St. Christopher House is a neighborhood centre located in the downtown west-end of Toronto, and I worked there as the Volunteer Coordinator for 4 years, from 2004-2008. I learned SO MUCH from my time working there, at an organization that truly works from core community development principles.
St. Chris celebrated recently celebrated its 100th birthday, as it began on June 12, 1912. St. Chris was started by Sir James Wood, from the settlement house movement, and its roots are located in Kensington Market. Take a look at the 100th Birthday video – http://www.youtube.com/watch?v=wMGda12CPPo!
So many people have been involved with St. Chris over the past 100 years, and I feel very privileged that I spent four years working there. I learned so much, and I want to share just a few of my learnings here:
1. A community centre can and should blur the lines between ‘client’, ‘member’, ‘volunteer’ etc. There is no problem with ‘clients’ volunteering within the center, and this model actually significantly shifts the power dynamics that are seen in traditional social service agencies. For example, the Meeting Place (a drop-in for homeless community members) ‘clients’ are called ‘members’ and take ownership in the space, of providing workshops to each other (sharing strengths), cooking food for each other etc.
2. Serious social policy work can and should be done within a social service context – it makes for ‘on-the-ground’ discussion and authentic community engagement. When I was there, we were working on two social policy projects – MISWAA (see http://www.stchrishouse.org/get-involved/community-dev/modernizing-income-work-adults/C) and Neighborhood Change/Gentrification (http://www.urbancentre.utoronto.ca/pdfs/curp/Bringing_People_Together_%20First_%20Final4.pdf). Working on these projects within a large neighborhood centre meant that many diverse community members got engaged and involved with the issues and leaders were supported from within this context.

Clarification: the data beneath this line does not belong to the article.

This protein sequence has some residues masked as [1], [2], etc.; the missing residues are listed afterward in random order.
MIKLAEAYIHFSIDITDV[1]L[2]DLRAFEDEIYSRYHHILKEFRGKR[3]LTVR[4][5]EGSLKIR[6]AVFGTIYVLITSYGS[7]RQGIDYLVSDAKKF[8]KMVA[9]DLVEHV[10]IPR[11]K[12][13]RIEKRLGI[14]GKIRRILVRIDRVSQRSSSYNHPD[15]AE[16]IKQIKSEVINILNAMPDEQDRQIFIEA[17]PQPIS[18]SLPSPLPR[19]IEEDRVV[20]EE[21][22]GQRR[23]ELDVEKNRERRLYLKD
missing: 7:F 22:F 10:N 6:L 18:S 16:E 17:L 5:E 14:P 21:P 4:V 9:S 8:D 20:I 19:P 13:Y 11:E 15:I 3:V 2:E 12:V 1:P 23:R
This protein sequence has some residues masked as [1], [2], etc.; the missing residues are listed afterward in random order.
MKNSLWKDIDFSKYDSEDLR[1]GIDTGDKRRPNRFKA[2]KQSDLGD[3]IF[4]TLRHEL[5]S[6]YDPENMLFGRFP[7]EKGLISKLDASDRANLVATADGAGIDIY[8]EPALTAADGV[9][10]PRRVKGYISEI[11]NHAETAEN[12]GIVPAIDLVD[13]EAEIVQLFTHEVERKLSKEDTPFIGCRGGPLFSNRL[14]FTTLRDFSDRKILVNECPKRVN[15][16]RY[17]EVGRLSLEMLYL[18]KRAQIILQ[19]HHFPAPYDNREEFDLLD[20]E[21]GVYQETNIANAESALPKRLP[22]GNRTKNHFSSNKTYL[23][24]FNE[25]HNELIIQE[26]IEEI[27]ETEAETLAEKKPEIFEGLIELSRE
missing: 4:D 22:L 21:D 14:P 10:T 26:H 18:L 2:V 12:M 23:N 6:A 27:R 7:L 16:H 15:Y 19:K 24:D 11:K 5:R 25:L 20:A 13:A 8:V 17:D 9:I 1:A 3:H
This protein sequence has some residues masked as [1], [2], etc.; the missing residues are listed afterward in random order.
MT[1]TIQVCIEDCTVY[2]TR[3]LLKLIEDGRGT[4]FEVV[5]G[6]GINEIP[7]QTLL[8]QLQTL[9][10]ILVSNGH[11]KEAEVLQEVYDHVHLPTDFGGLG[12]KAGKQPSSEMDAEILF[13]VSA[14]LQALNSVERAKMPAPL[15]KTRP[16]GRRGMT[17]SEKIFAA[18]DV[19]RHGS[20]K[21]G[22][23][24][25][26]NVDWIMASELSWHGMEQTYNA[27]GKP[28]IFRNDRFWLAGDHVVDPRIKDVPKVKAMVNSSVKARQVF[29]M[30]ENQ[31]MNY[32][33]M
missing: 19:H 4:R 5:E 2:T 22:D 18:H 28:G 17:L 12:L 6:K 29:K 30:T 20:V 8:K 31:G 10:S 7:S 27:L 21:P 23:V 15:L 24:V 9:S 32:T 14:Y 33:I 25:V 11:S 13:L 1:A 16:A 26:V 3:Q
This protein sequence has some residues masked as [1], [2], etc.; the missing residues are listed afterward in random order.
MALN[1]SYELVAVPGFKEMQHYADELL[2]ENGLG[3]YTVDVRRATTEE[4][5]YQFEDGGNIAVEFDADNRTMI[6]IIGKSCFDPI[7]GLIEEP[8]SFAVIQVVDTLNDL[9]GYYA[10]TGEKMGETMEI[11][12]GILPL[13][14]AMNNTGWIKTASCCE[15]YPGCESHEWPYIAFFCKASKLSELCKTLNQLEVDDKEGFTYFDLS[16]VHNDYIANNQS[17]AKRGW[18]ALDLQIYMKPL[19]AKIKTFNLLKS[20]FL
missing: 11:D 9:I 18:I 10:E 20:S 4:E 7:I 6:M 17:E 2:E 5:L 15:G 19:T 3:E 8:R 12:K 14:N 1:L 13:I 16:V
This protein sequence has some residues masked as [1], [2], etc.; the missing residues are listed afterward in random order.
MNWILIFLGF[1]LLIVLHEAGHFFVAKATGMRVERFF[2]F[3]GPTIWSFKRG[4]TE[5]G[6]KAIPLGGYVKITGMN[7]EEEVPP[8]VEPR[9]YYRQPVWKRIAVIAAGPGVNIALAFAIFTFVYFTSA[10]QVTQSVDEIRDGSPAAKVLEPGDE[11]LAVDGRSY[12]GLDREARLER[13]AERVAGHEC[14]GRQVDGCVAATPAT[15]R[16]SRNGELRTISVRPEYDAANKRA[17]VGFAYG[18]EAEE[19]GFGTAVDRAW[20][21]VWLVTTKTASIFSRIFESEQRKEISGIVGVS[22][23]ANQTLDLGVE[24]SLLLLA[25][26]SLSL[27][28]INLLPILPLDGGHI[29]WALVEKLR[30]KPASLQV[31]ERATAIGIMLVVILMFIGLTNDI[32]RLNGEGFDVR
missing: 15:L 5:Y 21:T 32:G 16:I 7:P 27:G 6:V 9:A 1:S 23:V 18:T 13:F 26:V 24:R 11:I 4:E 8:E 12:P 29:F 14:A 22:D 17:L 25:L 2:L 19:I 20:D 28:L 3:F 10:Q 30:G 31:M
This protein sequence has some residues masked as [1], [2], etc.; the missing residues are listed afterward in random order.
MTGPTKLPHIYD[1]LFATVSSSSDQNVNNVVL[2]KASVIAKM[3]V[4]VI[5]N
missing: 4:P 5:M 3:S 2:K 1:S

3. Inclusive volunteer management is easier in theory than in practice. It is much easier to run a traditional volunteer management program where you recruit, screen and select the best, most educated easy-to-handle volunteers, who want to give back to their community. I was 100% committed to ensuring that ALL community members who lived in our catchment area, was given the opportunity to volunteer. I felt so strongly that we couldn’t call ourselves a community development organization and then turn community members away from getting involved. However, this is easier said that done. I had to convince all the program staff in the organization that it was their job, along with their regular job of running their program, to support volunteers who might face challenges. I feel very proud of the work that I did in this area (and I know this model is still continuing to this day) but it wasn’t easy.